The first episode of The Anti-Anti-Anti-Christs is out and I've been collecting some feedback from people who've been playing along at home. I want to address some of the questions and concerns, because I keep hearing the same comments coming up.
This will contain mild spoilers for the first episode.
Is this a commentary on gender roles?
In a meta sorta way, probably, but not in the way a lot of people are assuming. Remember, if you have your hero as she/her and the villain is he/him, that was your choice, not mine. The way the villain berates the hero and treats her as lesser-than is baked into the story, but the power dynamics at play are entirely out of my control.
Likewise, some people were irked by the hero being male and his girlfriend being a bit of a lightweight (mentally). The tricky part for me was writing each character as a blank slate so that these moments would play equally well no matter how you assigned pronouns. The characters are distilled down to their personality traits and personal history, and anything to do with identity was carefully excised so that you could apply your own prejudices.
You just want to shame me for not wanting a lesbian couple.
LOL no, again, I don't have that kind of control. If you ended up with a lesbian couple and found that bothersome, you were free to change it. No one is judging you but you, because nobody but you knows what you picked.
That said (and this came up a few times with respect to the love interest) the character, in the definition block, is called "the lover", so you'd have to be willfully obtuse to not know what you were getting into. If you were curious and changed your mind, that's totally fine...but I would be asking myself a whole lot of introspective questions if that happened to me.
This is just PC propaganda
It is perfectly possible to configure this story to read like a 1990s action movie. Male hero, female love interest, and the rest of the cast is all male. You can give 'em Anglo-Saxon names, too, if you like. Again, this isn't pushing a particular viewpoint, it's pushing you to ask why you prefer the viewpoint you do. If you look at your choices and feel defensive about them, what does that say about how you feel yourself relating to the modern world? I don't say that in a judgemental way, but if you feel like you're constantly under attack because of your views, that's an interesting issue to unpack.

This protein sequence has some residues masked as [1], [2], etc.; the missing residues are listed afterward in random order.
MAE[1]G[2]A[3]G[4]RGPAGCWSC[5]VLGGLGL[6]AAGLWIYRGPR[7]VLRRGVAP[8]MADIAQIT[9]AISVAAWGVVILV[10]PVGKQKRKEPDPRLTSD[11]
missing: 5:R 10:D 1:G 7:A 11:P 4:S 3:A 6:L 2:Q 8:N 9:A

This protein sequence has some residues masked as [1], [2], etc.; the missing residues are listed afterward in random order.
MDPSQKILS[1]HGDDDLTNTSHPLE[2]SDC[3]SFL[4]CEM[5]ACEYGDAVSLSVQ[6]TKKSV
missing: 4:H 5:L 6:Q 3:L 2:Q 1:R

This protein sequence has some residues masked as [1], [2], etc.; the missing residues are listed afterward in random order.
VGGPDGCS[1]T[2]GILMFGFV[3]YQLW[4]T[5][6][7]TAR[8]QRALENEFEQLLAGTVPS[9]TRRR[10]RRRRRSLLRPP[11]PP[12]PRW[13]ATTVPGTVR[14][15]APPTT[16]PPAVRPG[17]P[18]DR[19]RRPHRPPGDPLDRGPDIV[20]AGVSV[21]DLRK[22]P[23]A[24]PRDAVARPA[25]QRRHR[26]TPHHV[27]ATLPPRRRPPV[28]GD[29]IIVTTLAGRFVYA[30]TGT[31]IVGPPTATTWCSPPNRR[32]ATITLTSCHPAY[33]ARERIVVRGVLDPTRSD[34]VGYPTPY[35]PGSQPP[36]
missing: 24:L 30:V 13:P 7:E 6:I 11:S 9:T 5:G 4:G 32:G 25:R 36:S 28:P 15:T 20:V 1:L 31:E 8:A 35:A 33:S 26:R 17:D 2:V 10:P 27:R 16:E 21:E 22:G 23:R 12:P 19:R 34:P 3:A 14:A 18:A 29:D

How does this all work, technically?
The system is basic, with layers of complexity. I'm trying to make it as extensible as possible, because eventually I want to be producing tons of work with this code. The text itself is written in simple markdown format, with the character names and pronouns marked out in [hero-fname] or [hero-zer] notation.
What happens to the Kieslings?
This series is a lot like the show Person of Interest, where there's a case of the week every episode, with an overarching story that connects all the pieces more broadly. The Kielsings are only in this first episode — they get to live happily ever after now, or as close to happy as they can be.
Why would X do Y?
That, I'm afraid is something that will pay off later. You'll just have to wait and see.
Sorry! Time's up! Gotta get back to writing!